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Live Migration Brings Flexibility To Storage

When you reach the maximum threshold of what your storage system can deliver either in terms of capacity or performance, you often have an ugly decision to make: buy another system and start moving workloads to it, or replace your current system with a faster system that can support higher capacities. The first option increases your management burden, the second has the pain of data migration, and both affect your budget.

Scaling is an issue only for data centers that are experiencing rapid growth in either performance demands or capacity demands. Thanks to server virtualization, as well as the increasing importance of backoffice and customer-facing applications, many data centers are facing a scaling issue.

Most modern storage systems will allow you to upgrade to a new storage head or controller and plug in the current disk shelves to it. This allows you to gain faster performance without having to add additional points of storage management and not have to migrate data to the new system. It also means that the investment in the original storage head is wasted money, making this approach less popular.

Another alternative is to just buy another system and move some of the workloads from the old system to the new system. This approach allows you to continue to take advantage of the current storage investment while at the same time gaining a performance boost. This does increase the points of storage management and it does mean having to migrate some data to the new system.

Management of multiple systems, unless you are dealing with dozens of them, is less of an issue than vendors often lead you to believe. As long as you did not drastically underestimate your growth potential, you will likely only end up with one or two extra systems to manage. Most storage mangers can handle managing two or three storage systems. Clearly, if you get into the realm of managing a dozen separate storage systems, some consolidation, or at least a multivendor storage management tool, is going to be in order. For many environments though, two to three storage systems is a manageable number of systems using the default tools.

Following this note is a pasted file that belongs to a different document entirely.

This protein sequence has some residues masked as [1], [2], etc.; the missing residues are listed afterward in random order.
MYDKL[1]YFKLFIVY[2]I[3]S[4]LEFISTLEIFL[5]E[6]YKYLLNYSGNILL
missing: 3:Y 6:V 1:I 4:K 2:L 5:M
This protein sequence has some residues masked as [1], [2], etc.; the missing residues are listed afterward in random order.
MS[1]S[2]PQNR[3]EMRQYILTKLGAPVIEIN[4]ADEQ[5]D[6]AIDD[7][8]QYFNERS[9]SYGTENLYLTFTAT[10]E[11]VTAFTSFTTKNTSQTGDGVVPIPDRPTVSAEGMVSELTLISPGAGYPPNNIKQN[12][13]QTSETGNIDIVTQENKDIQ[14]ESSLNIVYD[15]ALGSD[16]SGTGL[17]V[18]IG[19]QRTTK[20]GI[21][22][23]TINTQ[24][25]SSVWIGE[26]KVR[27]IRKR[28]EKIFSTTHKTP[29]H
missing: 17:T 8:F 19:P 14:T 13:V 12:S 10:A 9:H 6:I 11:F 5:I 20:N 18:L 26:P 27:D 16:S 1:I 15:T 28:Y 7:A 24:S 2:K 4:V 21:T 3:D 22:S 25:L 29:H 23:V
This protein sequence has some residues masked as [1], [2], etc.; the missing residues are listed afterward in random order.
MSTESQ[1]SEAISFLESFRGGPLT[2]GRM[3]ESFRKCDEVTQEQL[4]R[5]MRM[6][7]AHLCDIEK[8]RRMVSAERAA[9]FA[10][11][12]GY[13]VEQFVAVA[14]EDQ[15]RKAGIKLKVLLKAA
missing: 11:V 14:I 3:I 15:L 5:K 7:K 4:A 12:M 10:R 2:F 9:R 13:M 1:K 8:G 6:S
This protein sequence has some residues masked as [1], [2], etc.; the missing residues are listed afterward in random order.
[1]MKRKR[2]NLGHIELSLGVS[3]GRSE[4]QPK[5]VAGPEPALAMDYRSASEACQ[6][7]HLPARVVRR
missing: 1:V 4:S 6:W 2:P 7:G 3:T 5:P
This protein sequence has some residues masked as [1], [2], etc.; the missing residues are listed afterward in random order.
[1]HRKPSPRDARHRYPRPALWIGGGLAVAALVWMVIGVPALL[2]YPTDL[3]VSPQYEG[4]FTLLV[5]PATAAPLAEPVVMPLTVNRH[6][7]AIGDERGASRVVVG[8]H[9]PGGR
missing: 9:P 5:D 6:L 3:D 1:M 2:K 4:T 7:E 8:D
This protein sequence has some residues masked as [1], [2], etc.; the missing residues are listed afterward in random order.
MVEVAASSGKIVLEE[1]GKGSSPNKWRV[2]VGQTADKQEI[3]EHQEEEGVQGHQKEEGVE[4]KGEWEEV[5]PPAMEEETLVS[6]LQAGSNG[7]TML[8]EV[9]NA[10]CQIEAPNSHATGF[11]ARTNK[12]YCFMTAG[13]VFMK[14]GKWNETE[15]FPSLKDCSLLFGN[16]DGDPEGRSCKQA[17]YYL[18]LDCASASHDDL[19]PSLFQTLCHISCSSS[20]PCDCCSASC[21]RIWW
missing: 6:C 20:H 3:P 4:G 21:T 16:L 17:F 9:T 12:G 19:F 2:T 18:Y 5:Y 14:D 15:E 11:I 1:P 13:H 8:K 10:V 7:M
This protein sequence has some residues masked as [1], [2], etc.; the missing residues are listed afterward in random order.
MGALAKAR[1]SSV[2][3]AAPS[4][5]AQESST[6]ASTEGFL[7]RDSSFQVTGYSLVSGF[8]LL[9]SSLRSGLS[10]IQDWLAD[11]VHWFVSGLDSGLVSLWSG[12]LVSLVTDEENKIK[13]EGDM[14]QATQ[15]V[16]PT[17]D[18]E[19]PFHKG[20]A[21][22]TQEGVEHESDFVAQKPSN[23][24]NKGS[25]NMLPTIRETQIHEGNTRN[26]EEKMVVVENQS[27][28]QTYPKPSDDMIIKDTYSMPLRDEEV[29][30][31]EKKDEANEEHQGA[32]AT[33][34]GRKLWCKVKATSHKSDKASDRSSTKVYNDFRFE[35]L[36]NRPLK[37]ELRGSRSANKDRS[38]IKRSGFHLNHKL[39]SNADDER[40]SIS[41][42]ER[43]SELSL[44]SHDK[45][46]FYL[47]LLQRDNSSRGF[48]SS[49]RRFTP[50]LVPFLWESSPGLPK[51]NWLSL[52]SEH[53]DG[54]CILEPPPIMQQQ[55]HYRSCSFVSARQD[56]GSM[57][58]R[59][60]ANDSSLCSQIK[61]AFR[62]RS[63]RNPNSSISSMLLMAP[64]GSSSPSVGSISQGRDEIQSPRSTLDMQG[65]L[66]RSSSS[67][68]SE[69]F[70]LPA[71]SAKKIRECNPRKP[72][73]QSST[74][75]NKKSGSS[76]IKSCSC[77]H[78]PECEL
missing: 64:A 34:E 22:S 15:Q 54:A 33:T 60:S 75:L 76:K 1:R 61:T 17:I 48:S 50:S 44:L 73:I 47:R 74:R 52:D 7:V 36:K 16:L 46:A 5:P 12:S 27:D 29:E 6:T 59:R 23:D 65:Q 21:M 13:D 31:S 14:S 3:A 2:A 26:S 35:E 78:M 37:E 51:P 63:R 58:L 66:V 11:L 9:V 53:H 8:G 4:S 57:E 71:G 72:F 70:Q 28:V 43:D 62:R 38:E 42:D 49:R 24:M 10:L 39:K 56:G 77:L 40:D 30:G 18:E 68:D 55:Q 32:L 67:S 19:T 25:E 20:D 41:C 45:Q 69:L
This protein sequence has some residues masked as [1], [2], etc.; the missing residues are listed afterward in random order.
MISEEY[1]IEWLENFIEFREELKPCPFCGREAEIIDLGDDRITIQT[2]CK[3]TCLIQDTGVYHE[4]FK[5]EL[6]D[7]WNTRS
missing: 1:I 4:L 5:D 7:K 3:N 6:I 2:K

The challenge is really data migration, or how do you quickly move data between storage systems? There are a lot of migration tools, but these are typically thought of as one-way-only migrations and often require that the application be down during the transfer. Hypervisors like VMware may be a great alternative because they have the ability to migrate virtual machine image files from one storage platform to another while the virtual machine is still active.

What if you are not virtualized, the application you want to move to a new system is not virtualized, or you don't want to suffer a performance impact to your virtual environment while the migration occurs? Several storage vendors have stolen a page from VMware's book to offer live migration between their storage heads. This means that data can be migrated from one system to another in real time while the application stays up and running.

This brings a whole new form of scaling to the data center. If you run out of capacity, need more performance, or need more I/O, a new system can be added and volumes moved to it as needed. This live migration capability also brings more flexibility. No longer do you have to accurately project what your storage performance and capacity needs are going to be three years from now, nor do you need to pay in advance for capabilities that you won't need for several years. Buy a lesser system with capabilities for this year and maybe next, then add a new system, probably at cheaper prices, when the need arises.

This ability to live migrate volumes between storage systems gives a scale-out capability to more traditional storage architectures, but it does not meet the classic definition of scale-out storage. In an upcoming entry we will compare how live migration compares to scale-out storage.

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George Crump is lead analyst of Storage Switzerland, an IT analyst firm focused on the storage and virtualization segments. Storage Switzerland's disclosure statement.